White House threatens to veto bill with key trucking provisions
Wednesday, June 03, 2015
Posted by: Ford Boswell
Heavy Duty Trucking’s David Cullen reports that the Obama Administration has put Congress on notice that it will recommend that President Obama veto the T-HUD bill (H.R. 2527) that contains provisions key to trucking interests such as federal provisions for the use of longer trailers, keeping the current 34-hour rule, and blocking proposed increases for insurance requirements for truckers.
The T-HUD bill sets the fiscal-year appropriations for the Departments of Transportation and Housing & Urban and is expected to reach the House floor sometime this week or next.
Cullen reports that bill contains several policy riders favored by trucking interests, including allow 33-foot long double trailers to operate on Interstate and other highways, regardless of state laws prohibiting them; keep the 34-hour restart rule suspended until a Federal study is completed; prevent the government from increasing the $750,000 minimum liability insurance coverage now required for truckers; and remove funding to implement wireless roadside inspections on highways.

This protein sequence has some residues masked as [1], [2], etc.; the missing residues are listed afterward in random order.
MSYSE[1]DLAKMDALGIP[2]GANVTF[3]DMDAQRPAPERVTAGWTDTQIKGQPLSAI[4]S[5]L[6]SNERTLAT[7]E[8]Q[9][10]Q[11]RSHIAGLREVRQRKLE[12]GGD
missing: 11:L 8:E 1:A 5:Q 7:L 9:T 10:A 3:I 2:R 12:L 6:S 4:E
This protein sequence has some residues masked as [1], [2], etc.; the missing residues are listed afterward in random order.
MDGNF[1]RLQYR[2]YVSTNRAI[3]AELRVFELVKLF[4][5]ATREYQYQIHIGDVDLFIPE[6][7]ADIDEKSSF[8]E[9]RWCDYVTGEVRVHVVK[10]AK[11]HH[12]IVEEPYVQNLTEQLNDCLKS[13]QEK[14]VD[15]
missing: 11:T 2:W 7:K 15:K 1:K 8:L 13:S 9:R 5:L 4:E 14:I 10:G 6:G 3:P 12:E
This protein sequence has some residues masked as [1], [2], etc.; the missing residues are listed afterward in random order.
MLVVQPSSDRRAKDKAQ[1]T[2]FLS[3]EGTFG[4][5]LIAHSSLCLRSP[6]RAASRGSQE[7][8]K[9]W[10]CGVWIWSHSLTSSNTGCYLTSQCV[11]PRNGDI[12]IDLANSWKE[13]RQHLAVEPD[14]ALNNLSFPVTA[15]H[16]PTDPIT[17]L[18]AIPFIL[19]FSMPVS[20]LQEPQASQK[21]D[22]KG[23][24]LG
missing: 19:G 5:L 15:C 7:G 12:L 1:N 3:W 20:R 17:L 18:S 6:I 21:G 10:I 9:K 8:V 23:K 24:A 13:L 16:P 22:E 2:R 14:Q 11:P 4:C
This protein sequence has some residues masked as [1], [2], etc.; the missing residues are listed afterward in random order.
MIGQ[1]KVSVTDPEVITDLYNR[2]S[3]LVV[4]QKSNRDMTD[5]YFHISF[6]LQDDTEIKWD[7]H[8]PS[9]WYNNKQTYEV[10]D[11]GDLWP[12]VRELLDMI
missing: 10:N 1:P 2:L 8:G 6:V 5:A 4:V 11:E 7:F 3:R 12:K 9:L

The $55-billion spending bill was approved last month by the House Appropriations Committee along party lines, 30-21. It must be approved by the full House and Senate before being sent to the White House for the President to sign or veto.
However, recent White House statements broadly object to the bill on the grounds that it would shortchange critically needed investments in transportation infrastructure and housing assistance, it also states that “the Administration strongly objects to language… that would undercut public safety, including by letting the trucking industry avoid truck size and weight limits and by preventing data-driven changes that would improve safety for all travelers by addressing truck driver fatigue (‘Hours of Service’).”
Citing industry safety improvements, the American Trucking Associations says it supports the bill, while other trucking groups question the bill's cuts to infrastructure spending.